This was not exactly a fortune, but for Sancho Panza was a Godsent gift. The wheel of fortune had finally stopped his way, after he had followed and protected his lord in mad quests. His daughter didn’t have much dowry anyway, since he was a poor farmer, a tenant not owning even the land he was working. The land she was owning now was larger than the one Sancho’s family was working, and it meant that she would have something to bring to a new family. He was the last in his line to be a commoner, illiterate and poor farmer.

Actually, it was an advantage in being a hidalgo. They were gentry, revered as such, holding on to the privileges and honours of the nobility even if they had no fortune to back the title up, and exempt from paying taxes. While a commoner couldn’t access to military and administrative careers, they could, and even the poorest of them refused manual work as contrary to their honour. This meant a pretty wife with a dowry might attract some….

So, Sancho started to seek for a young hidalgo to marry her. He had no illusions that a hidalgo de sangre, with an untainted lineage for several centuries, would get interested in her, no matter that she was young, pretty, healthy, hardworking and with some dowry. But he knew that there were other two types of hidalgos who might: either a Biscayan man who was interested in owning land, after his ancestors had lost it, or a young man who had at least six legitimate brothers – the so called sons of hidalgos de bragueta (“fly-of-the-trousers hidalgo“), who, by default, were the poorest gentry.

Jose Maria Zamorra was, indeed, the youngest son of such a hidalgo de bragueta, born under the Andalucian sun. He had to seek the carreer of army since young, but he couldn’t get the deserved promotions for being too poor, as he couldn’t afford the required expenses for a commission and for the related equipment. But he was a hidalgo and a lancer sergeant deployed in the area….

It wasn’t easy to arrange the marriage, for several reasons. First of all, Antonia Quijano had all the interest in the world that it didn’t happen, and she tried to start rumours about Marisancha being a lazy slut. Secondly, it took a while for don Jose Maria Zamorra, who was twenty five at that time, to get persuaded that he wanted to get married.

But, with Sancho Panza’s determination and with the girl’s good looks, things were arranged. The young sergeant convinced himself that the rumours hadn’t been true. The girl might have been rather naive and easy to charm, but weren’t most of them? However, she was no slut, and he got the proof that she had been a maiden. Well, the proof was obvious enough for her father and the priest too, so a shotgun wedding happened in haste.

Actually, Don Jose Maria Zamorra mused, the deal he had got into wasn’t too bad. Marisancha had been only his, she had some dowry, and she wouldn’t ask him to leave the Army for her. She would be the one to stay at home and run the farm, while he was fighting for the glory of the crown of Castilla. He smiled and accepted the bride with whom he had just consummated the wedding night in what peasants called “putting the cart before the oxes“. Well, not the first, nor the last man to start his married life before the priest’s blessing… He wouldn’t mind a son (or more, if he was anything like his father) looking like both of them, he thought vainly.

…After a little more than one year, that son came, and he was christened Jose Santiago. Then, a daughter, called Maria Teresa. The next son of the family was named Alonso, after Don Quijote, and the other Juan Antonio. There might have been some more who lived, who knows… The grandparents were happy to help with raising them, and to offer their help in the estate management while the head of the Zamorra family was away.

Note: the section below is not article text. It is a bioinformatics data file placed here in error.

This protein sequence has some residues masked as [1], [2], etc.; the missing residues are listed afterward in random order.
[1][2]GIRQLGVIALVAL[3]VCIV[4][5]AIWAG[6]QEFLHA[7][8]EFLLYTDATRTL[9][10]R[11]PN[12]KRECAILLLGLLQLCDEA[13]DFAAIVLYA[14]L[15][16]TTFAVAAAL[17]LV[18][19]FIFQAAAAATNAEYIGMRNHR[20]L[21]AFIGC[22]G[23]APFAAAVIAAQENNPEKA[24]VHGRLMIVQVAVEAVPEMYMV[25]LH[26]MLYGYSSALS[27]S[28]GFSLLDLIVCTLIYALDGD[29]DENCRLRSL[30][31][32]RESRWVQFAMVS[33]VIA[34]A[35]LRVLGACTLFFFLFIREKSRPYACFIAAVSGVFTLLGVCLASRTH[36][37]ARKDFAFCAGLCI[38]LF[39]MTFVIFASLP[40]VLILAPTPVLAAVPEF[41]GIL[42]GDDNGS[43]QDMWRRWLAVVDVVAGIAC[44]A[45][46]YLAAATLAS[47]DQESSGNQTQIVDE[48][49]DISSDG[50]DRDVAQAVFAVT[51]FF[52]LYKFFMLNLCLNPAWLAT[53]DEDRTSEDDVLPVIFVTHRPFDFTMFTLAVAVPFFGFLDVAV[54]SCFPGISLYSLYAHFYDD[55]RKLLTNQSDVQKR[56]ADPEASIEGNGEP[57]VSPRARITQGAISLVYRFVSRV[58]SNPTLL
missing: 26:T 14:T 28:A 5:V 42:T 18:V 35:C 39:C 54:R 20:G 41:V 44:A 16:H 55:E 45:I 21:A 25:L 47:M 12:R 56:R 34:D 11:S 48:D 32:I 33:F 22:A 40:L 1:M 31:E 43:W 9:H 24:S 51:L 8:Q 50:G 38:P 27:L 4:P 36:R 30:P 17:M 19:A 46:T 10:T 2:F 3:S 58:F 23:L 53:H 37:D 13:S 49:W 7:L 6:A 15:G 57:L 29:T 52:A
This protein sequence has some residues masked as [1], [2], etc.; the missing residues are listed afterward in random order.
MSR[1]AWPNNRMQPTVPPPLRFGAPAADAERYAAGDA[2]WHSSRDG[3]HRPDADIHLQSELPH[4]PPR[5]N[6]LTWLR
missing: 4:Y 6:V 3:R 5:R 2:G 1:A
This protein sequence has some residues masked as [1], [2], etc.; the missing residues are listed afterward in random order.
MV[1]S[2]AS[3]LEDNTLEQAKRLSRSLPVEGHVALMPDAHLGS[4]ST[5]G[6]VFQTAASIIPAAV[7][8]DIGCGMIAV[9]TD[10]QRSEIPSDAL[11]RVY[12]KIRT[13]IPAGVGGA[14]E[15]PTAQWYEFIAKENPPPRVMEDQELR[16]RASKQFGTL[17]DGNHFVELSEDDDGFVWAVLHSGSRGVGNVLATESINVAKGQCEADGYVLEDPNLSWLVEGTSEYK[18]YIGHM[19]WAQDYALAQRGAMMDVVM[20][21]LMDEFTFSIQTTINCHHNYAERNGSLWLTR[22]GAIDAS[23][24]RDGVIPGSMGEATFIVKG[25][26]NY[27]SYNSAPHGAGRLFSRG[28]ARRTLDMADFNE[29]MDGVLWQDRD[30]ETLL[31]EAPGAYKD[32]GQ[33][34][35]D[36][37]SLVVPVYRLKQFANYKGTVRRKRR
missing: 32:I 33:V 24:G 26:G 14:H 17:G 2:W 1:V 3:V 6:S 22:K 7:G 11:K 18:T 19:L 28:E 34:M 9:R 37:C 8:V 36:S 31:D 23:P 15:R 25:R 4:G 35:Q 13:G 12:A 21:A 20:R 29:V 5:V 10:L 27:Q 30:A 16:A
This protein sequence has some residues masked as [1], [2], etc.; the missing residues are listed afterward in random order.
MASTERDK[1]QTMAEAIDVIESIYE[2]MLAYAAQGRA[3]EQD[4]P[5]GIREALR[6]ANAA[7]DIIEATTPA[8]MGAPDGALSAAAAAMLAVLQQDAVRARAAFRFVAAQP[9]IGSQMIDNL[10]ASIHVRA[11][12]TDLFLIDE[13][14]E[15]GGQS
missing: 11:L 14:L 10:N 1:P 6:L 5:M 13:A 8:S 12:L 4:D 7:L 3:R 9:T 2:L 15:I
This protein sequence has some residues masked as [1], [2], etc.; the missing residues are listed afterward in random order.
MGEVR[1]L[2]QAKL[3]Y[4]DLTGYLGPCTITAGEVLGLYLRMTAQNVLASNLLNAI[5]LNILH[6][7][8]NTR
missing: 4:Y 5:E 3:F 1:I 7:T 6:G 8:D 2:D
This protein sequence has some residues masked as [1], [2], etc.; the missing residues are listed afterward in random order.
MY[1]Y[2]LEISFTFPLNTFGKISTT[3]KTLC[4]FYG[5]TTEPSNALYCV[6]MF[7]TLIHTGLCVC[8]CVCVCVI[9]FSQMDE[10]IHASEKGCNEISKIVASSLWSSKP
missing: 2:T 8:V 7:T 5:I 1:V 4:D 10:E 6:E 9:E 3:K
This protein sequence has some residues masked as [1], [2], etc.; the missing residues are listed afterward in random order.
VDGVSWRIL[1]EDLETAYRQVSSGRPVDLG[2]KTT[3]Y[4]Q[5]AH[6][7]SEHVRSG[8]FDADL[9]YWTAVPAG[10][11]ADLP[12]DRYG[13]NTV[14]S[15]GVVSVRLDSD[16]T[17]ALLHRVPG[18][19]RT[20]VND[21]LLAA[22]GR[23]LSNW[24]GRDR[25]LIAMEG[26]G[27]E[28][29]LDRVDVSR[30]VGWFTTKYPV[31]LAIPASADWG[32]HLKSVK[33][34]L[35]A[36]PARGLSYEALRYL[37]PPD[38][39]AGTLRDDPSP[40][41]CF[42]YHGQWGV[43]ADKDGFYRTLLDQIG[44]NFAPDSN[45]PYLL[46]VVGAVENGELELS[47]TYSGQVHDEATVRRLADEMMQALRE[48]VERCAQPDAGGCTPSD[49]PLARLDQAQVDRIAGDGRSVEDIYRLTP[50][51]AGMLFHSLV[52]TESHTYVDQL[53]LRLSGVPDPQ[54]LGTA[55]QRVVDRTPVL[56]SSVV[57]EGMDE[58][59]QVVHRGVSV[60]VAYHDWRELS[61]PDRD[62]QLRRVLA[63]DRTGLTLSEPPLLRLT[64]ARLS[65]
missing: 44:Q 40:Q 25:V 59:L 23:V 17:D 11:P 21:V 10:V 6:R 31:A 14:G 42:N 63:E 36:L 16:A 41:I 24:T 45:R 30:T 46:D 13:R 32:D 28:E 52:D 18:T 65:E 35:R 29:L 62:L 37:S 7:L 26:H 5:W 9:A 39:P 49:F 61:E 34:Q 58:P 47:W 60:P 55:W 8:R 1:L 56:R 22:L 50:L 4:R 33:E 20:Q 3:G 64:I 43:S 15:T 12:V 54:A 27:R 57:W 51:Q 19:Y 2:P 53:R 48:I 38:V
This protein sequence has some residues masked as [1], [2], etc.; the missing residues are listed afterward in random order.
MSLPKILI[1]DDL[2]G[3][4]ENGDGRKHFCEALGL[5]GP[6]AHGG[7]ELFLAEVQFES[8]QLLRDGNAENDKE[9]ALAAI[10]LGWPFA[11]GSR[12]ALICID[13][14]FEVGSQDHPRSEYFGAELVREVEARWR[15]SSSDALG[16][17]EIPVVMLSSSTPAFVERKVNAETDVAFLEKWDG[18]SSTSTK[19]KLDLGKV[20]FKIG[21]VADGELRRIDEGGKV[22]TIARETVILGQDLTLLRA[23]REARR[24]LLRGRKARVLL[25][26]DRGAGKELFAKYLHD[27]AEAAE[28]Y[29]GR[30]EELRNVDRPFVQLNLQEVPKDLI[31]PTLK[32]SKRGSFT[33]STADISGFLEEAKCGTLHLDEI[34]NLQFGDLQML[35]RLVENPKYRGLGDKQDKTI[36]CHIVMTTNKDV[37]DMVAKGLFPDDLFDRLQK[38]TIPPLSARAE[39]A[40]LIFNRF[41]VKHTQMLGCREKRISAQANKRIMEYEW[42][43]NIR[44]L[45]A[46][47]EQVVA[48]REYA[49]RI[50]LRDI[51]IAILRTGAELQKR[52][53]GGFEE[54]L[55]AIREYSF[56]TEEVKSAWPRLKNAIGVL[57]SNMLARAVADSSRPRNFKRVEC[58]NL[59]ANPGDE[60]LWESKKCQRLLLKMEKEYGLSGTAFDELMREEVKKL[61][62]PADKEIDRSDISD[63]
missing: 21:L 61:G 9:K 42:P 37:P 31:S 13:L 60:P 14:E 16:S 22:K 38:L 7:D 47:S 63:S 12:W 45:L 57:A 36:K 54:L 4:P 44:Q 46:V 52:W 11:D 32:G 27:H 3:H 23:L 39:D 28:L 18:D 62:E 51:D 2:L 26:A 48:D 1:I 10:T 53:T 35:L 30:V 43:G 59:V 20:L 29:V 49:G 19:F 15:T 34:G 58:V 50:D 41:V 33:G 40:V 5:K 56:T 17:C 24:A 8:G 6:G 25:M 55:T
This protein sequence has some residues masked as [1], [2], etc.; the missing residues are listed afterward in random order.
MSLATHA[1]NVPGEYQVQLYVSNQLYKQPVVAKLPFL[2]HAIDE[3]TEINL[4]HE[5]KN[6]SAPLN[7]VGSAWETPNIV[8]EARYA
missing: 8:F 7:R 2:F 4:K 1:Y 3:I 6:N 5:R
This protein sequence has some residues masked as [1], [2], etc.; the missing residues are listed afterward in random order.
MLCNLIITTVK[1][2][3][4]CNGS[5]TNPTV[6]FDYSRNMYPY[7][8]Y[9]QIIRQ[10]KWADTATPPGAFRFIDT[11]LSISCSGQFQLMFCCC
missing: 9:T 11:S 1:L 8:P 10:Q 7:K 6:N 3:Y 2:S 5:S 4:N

Upon late Don Quijote’s will, the boys were sent to school, and all of them showed interest in knights’ stories. Maria Teresa and her mother, Marisancha, learnt to write and to calculate at the same time with the boys, and it helped in the management of the land.

Marisancha was a healthy and industrious woman, and her husband didn’t spent recklessly his pay, neither his wife’s dowry. The war prizes he brought home after campaigns were invested in the land, instead of thinking about paying his dues for a promotion. He knew that after the wars, when his army carreer would end, it was there he was bound to retire.

First, the investment was not in extending, but in cultivating the land properly and hiring work hands. Upon old Sancho Panza’s advice, Marisancha chose to plant first a vineyard, since it was a good wine area, then cereals. Sheep and goats were added to the inventory afterwards, as being good for creating more wealth. The wheel of fortune seemed to remain on their side as long as old Sancho Panza and his son-in-law, Jose Maria Zamorra, lived.

Jose Santiago was more like his father than like his mother. He favoured the career in the Army, and when he enlisted, as he had studied with the monks before, he got the rank of alferez, flag bearer. His life was linked to the Army’s itineration, and he never returned to La Mancha, finding his fortune elsewhere.

Alonso was the one in love with the land – not that Juanto wouldn’t. The land got split between them two, as their older brother had given up his claims in their favour, and they did, at their turn, what their father had done: they married girls who had a better dowry than their pedigree. As for their sister, Maria Teresa, she got married to a miller, in order to keep the processing of the crops in the family, as her being a hidalgo‘s daughter counted less than her dowry.

Life isn’t, though, only sunshine and rainbows. There had been drought, there had been storms affecting crops in other years, and there had been wars, when enemies or even allied armies set camp in La Mancha, depleting resources. The family wealth couldn’t last forever, and the wheel of fortune, ultimately, turned to other lucky sods.

But if you, Spanish citizen or one from the former Colonies, can calculate your ancestry back to many generations ago, you might find out with surprise that Sancho Panza and his daughter Marisancha had been at the root of your genealogy tree, and you are the offspring of a hidalgo of long time ago.

– THE END –